The NLRA, specifically Section 8(b)(4)(B), expressly prohibits conduct that “threaten[s], coerce[s], or restrain[s]” a neutral party—businesses that have no direct involvement in the labor dispute at issue—where an object is forcing or requiring the neutral to cease doing business with the “primary” employer—the employer with which the union has some type of dispute involving employee representation or wages, hours, or working conditions. This prohibition is consistent with the policy objectives underlying the NLRA, namely to “minimize industrial strife” and to “eliminate . . . substantial obstructions to the free flow of commerce.” Indeed, the Supreme Court has acknowledged that Congress enacted Section 8(b)(4)(B) to address the “isolated evils which experience has established flow from [secondary] picketing.”
For more than 70 years, the Board and the Supreme Court have balanced the NLRA’s prohibition against unlawful secondary activity with rights afforded under the First Amendment. For example, in Edward J. DeBartolo Corp. v. Florida Gulf Coast Building. & Construction Trades Council, the Supreme Court distinguished handbilling from picketing and related secondary activities that “threaten, coerce, or restrain” neutral parties. DeBartolo held that handbilling was permissible notwithstanding the NLRA’s prohibition against secondary threats, restraint, and coercion directed against neutral parties, whereas “picketing is qualitatively different from other modes of communication,” involving “a mixture of conduct and communication” and, therefore, could be found violative of the NLRA’s secondary boycott provisions notwithstanding the First Amendment’s freedom-of-speech guarantees.
Board Precedent Being Considered in Lippert Components
On October 27, 2020, the Board issued a Notice and Invitation to File Briefs as to whether it should, among other things, overrule its holdings in two cases: Carpenters Local 1506 (Eliason & Knuth of Arizona, Inc.) and Sheet Metal Workers Local 15 (Brandon Medical Center). In Eliason & Knuth, the Board found that holding large stationary banners, which were “3 or 4 feet high and from 15 to 20 feet long,” near public sidewalks outside of several secondary employers’ establishments—as close as 15 feet away from entrances—did not violate Section 8(b)(4)(B). The Board distinguished unlawful secondary picketing from holding or waving the banners, finding that the stationary banners did not involve patrolling or picketing, and thus were not sufficiently disruptive or coercive.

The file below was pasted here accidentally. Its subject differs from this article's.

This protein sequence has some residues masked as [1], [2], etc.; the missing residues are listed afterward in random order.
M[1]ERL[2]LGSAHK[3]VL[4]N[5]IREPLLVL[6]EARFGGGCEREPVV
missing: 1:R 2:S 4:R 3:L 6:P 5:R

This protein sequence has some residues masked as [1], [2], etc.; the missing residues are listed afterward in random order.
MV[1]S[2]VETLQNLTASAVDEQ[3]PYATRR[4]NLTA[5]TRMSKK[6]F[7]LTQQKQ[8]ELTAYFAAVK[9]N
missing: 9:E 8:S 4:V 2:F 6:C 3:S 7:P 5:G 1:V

Extending its holding in Eliason & Knuth, the Board in Brandon Medical Center held that positioning a “16-feet tall and 12-feet wide” inflatable rat outside of a secondary employer’s hospital did not violate Section 8(b)(4)(B) because the rat was stationary and “entailed no element of [physical] confrontation.”
LIPPERT COMPONENTS DECISION
A Board majority in Lippert Components (Chairman McFerran and Members John Ring and Marvin Kaplan) reaffirmed the holdings in Eliason & Knuth and Brandon Medical Center, finding that the 12-foot inflatable rat and 8-by-3.75 feet banners placed in front of a neutral employer, “without more, does not ‘threaten, coerce, or restrain’ the neutral in violation of Section 8(b)(4)(ii)(B).” Here, the union displays targeted neutral employer Lippert Components during a four-day trade show event hosted by Lippert’s customer Thor Industries, an RV manufacturer. One banner read “Shame on Lippert Components, Inc. for Harboring Rat Contractors.” The second banner read “OSHA Found Safety Violations Against MacAllister Machinery, Inc.” The record contained no evidence that the inflatable rat and two banners blocked the entrance of the RV show, which was a vehicle entrance. The display was on public land bordering the road and did not block any ingress and egress into the show. Significantly, the union had no dispute with Lippert Components, apart from Lippert’s business relationship with a different company, MacAllister Machinery, which was the object of the union’s protests.